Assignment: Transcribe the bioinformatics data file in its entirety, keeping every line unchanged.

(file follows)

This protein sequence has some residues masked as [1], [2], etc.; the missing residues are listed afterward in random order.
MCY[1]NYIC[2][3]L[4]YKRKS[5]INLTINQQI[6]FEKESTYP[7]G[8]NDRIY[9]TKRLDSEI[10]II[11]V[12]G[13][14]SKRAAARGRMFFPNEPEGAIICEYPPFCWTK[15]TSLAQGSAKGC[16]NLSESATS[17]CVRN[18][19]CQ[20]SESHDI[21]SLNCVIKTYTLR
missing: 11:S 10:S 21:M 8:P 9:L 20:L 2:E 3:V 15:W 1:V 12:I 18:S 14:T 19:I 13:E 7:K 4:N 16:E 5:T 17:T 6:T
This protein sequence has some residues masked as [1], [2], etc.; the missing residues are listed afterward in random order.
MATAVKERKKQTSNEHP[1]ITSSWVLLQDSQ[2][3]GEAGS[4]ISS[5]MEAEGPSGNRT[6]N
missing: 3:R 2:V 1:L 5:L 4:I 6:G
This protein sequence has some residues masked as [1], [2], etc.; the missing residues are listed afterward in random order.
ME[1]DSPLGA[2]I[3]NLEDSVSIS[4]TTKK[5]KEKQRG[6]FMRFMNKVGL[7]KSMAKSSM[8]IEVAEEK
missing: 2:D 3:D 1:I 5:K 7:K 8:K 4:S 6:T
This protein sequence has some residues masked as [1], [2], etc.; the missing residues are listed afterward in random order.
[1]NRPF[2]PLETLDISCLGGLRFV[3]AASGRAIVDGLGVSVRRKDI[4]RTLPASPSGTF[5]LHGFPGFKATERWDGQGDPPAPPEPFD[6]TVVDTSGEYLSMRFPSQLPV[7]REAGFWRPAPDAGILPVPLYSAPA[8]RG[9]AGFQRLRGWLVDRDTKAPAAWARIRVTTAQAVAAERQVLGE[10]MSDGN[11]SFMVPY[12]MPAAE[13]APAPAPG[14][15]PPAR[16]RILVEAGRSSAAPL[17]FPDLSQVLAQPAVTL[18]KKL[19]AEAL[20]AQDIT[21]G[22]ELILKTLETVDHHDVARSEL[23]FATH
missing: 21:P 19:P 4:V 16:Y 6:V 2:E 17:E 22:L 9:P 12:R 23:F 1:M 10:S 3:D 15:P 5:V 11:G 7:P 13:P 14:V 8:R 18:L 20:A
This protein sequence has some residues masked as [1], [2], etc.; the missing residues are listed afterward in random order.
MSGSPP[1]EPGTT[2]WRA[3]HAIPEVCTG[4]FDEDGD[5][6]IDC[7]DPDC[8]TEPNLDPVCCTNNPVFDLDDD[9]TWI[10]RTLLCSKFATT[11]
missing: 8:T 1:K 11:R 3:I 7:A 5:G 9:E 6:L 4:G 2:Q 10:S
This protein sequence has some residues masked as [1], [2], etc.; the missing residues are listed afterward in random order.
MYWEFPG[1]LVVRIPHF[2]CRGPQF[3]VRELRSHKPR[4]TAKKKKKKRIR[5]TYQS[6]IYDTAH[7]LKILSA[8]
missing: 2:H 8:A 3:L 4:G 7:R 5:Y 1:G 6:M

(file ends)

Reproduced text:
This protein sequence has some residues masked as [1], [2], etc.; the missing residues are listed afterward in random order.
MCY[1]NYIC[2][3]L[4]YKRKS[5]INLTINQQI[6]FEKESTYP[7]G[8]NDRIY[9]TKRLDSEI[10]II[11]V[12]G[13][14]SKRAAARGRMFFPNEPEGAIICEYPPFCWTK[15]TSLAQGSAKGC[16]NLSESATS[17]CVRN[18][19]CQ[20]SESHDI[21]SLNCVIKTYTLR
missing: 11:S 10:S 21:M 8:P 9:L 20:L 2:E 3:V 15:W 1:V 12:I 18:S 14:T 19:I 13:E 7:K 4:N 16:E 5:T 17:T 6:T
This protein sequence has some residues masked as [1], [2], etc.; the missing residues are listed afterward in random order.
MATAVKERKKQTSNEHP[1]ITSSWVLLQDSQ[2][3]GEAGS[4]ISS[5]MEAEGPSGNRT[6]N
missing: 3:R 2:V 1:L 5:L 4:I 6:G
This protein sequence has some residues masked as [1], [2], etc.; the missing residues are listed afterward in random order.
ME[1]DSPLGA[2]I[3]NLEDSVSIS[4]TTKK[5]KEKQRG[6]FMRFMNKVGL[7]KSMAKSSM[8]IEVAEEK
missing: 2:D 3:D 1:I 5:K 7:K 8:K 4:S 6:T
This protein sequence has some residues masked as [1], [2], etc.; the missing residues are listed afterward in random order.
[1]NRPF[2]PLETLDISCLGGLRFV[3]AASGRAIVDGLGVSVRRKDI[4]RTLPASPSGTF[5]LHGFPGFKATERWDGQGDPPAPPEPFD[6]TVVDTSGEYLSMRFPSQLPV[7]REAGFWRPAPDAGILPVPLYSAPA[8]RG[9]AGFQRLRGWLVDRDTKAPAAWARIRVTTAQAVAAERQVLGE[10]MSDGN[11]SFMVPY[12]MPAAE[13]APAPAPG[14][15]PPAR[16]RILVEAGRSSAAPL[17]FPDLSQVLAQPAVTL[18]KKL[19]AEAL[20]AQDIT[21]G[22]ELILKTLETVDHHDVARSEL[23]FATH
missing: 21:P 19:P 4:V 16:Y 6:V 2:E 17:E 22:L 9:P 12:R 23:F 1:M 10:S 3:D 15:P 5:V 11:G 7:P 13:P 14:V 8:R 18:L 20:A
This protein sequence has some residues masked as [1], [2], etc.; the missing residues are listed afterward in random order.
MSGSPP[1]EPGTT[2]WRA[3]HAIPEVCTG[4]FDEDGD[5][6]IDC[7]DPDC[8]TEPNLDPVCCTNNPVFDLDDD[9]TWI[10]RTLLCSKFATT[11]
missing: 8:T 1:K 11:R 3:I 7:A 5:G 9:E 6:L 4:G 2:Q 10:S
This protein sequence has some residues masked as [1], [2], etc.; the missing residues are listed afterward in random order.
MYWEFPG[1]LVVRIPHF[2]CRGPQF[3]VRELRSHKPR[4]TAKKKKKKRIR[5]TYQS[6]IYDTAH[7]LKILSA[8]
missing: 2:H 8:A 3:L 4:G 7:R 5:Y 1:G 6:M